Postcard from the edge

Drooping fuschiasYou know what? I feel like giving up.

Didn’t think I’d ever type that, but there it is. I’m like these poor fuschias, wilting and drooping in this sizzling heat.

Even with an hour or more’s watering every evening, I’m barely keeping the allotment alive. Some things – the brassicas, for one – are doomed now, whatever I do: the cauliflowers are already producing those crinkly inner leaves that presage the formation of a useless, tiny, button-headed floret.

It’s all deeply disheartening, and it’s ruining what should – for any average, normal Brit – be a thrilling time: proper summers are rare as rocking horse shit hereabouts.

Instead of lolling about soaking up the rays, though, I’m busting my arse carrying cans of water. And when I’m not actually doing it, I’m dreading it.

So I can see a time in the near future, if this carries on, when I’ll be saying: “Enough already. Fuck it. Que sera, sera.”

I’ll essentially be writing off the plot for 2010. But then, since the asparagus I’ve not harvested so much as a rat’s arse anyway. So what have I lost?

25 Responses to “Postcard from the edge”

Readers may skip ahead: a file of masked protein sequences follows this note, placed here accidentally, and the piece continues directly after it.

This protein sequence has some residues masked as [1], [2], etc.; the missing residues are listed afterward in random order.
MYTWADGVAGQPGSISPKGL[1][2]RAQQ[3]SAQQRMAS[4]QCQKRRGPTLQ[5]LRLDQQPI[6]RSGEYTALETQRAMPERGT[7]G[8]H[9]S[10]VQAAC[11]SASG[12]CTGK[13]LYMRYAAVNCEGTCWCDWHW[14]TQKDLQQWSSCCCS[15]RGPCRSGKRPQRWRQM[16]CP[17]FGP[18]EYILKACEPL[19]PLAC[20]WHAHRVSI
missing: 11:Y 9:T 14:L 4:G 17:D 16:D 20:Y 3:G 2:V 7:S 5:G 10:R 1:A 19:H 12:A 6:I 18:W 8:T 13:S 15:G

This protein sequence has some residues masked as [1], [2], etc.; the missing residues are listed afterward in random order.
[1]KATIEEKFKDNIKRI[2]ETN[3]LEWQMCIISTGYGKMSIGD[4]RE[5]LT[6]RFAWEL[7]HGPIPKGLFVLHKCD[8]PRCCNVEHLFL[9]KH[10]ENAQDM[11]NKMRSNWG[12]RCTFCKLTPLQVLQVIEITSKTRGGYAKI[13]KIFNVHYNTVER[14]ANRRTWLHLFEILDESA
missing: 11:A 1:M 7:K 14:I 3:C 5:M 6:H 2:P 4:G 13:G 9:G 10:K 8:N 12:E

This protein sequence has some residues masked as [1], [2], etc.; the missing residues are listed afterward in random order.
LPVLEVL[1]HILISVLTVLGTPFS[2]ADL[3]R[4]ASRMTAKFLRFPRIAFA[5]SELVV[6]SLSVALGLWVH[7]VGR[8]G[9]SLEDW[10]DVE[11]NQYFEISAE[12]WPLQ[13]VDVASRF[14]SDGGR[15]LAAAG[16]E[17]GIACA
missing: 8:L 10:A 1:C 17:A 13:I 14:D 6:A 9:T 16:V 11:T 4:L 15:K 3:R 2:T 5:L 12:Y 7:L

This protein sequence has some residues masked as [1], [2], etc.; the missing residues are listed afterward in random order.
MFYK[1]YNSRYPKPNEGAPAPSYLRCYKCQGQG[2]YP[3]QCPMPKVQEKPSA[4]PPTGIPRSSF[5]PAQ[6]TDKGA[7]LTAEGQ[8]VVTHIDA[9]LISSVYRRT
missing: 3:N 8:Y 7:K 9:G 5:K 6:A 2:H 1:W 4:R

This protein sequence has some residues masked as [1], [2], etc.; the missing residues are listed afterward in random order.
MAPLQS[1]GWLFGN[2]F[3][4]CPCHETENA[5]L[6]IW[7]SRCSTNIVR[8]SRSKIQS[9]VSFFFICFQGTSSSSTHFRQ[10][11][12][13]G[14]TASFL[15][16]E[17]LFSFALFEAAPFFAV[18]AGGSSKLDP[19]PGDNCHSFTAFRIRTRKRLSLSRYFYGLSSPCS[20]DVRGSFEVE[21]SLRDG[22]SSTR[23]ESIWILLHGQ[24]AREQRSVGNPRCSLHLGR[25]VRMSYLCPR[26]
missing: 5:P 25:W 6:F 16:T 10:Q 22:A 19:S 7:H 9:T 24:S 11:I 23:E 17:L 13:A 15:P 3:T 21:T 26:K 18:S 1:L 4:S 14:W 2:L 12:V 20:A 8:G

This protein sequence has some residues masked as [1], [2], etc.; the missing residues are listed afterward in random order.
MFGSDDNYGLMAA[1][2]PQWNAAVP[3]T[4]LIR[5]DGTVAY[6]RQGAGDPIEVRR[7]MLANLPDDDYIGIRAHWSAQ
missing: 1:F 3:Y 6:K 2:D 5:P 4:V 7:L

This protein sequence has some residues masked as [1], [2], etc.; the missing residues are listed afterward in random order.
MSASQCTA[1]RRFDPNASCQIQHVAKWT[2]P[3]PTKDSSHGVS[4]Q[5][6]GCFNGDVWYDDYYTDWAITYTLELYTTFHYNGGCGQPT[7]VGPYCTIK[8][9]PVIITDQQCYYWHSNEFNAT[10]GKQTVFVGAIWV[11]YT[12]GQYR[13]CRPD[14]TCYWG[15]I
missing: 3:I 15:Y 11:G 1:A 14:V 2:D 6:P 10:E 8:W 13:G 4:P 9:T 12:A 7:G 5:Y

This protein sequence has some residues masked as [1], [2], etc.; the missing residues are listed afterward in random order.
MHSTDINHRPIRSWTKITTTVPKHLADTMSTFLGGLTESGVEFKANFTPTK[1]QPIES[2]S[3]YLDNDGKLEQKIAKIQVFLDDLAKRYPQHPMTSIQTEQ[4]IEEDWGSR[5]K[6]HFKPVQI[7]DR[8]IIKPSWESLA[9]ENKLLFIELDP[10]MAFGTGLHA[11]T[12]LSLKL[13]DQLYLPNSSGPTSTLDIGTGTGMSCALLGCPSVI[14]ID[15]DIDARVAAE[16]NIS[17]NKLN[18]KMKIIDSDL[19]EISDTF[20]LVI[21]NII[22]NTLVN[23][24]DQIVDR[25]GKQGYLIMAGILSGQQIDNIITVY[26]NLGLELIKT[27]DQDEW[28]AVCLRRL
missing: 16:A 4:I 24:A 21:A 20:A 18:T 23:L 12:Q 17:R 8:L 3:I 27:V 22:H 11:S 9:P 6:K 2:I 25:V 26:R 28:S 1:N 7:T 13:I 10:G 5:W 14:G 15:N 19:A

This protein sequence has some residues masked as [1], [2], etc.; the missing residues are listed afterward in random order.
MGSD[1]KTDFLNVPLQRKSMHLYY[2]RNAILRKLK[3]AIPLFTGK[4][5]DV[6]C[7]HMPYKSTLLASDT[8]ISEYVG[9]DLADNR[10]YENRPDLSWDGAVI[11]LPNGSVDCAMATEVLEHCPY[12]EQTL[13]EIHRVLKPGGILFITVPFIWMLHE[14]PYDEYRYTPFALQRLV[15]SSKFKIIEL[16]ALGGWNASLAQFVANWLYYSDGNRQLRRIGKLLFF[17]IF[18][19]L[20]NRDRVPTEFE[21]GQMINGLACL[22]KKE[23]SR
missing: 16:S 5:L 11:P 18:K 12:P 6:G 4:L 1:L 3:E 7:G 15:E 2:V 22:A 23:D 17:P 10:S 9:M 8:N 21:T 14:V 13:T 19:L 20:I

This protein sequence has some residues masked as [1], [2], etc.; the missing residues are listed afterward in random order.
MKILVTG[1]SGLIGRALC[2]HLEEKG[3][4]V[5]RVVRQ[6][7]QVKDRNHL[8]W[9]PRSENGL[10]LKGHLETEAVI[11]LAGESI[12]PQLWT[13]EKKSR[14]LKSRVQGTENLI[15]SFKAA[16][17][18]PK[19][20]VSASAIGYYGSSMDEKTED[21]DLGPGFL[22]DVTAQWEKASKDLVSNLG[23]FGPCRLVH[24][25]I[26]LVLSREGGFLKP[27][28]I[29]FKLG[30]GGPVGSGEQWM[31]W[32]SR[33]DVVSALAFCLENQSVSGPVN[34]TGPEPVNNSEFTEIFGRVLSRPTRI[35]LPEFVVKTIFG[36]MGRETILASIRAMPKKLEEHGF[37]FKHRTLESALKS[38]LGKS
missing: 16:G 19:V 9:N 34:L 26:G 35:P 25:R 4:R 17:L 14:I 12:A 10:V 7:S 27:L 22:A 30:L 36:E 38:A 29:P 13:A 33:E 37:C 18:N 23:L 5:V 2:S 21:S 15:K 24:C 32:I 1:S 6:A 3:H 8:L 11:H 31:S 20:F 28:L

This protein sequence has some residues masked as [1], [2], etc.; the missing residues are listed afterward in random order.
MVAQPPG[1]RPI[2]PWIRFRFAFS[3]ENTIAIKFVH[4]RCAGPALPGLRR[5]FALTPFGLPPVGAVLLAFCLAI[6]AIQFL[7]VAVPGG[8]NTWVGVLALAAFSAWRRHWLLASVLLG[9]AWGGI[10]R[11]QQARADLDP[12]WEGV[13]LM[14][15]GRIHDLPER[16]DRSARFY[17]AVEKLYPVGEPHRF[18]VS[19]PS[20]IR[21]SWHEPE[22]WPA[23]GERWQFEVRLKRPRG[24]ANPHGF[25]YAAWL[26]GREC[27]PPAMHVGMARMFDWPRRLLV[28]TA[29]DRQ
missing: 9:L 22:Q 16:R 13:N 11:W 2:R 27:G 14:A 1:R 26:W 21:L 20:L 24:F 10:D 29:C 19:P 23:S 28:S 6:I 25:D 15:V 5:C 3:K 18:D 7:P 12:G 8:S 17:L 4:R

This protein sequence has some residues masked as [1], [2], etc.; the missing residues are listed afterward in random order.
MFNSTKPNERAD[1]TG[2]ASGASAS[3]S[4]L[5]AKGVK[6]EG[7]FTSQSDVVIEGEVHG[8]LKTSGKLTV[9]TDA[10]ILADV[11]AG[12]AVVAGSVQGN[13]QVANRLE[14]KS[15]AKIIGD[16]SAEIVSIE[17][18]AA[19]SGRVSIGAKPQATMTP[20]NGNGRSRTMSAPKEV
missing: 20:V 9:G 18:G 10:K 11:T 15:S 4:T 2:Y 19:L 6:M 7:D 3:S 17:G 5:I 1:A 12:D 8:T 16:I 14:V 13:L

1. Mal's Allotment Says:

    Your human rights have been violated SM. As long as there’s no hosepipe ban (?) no one has the authority to impose an age restriction!

    What ever you do, keep it up! We’re rooting for you.

  2. Damo Says:

    Keep going SM, it can’t go on like this much longer surely?

  3. Ronnie Says:

    At the risk of getting a verbal roasting from Soilman – I can use strong language too but try to save it for really special occasions, can I suggest you really are taking things on your plot far too seriously.
    Where I am (and it’s actualy not too far away from where Carrie is – conversations with fellow allotmenteers usually end with the comment “Oh well, at least if things fail, we won’t starve”.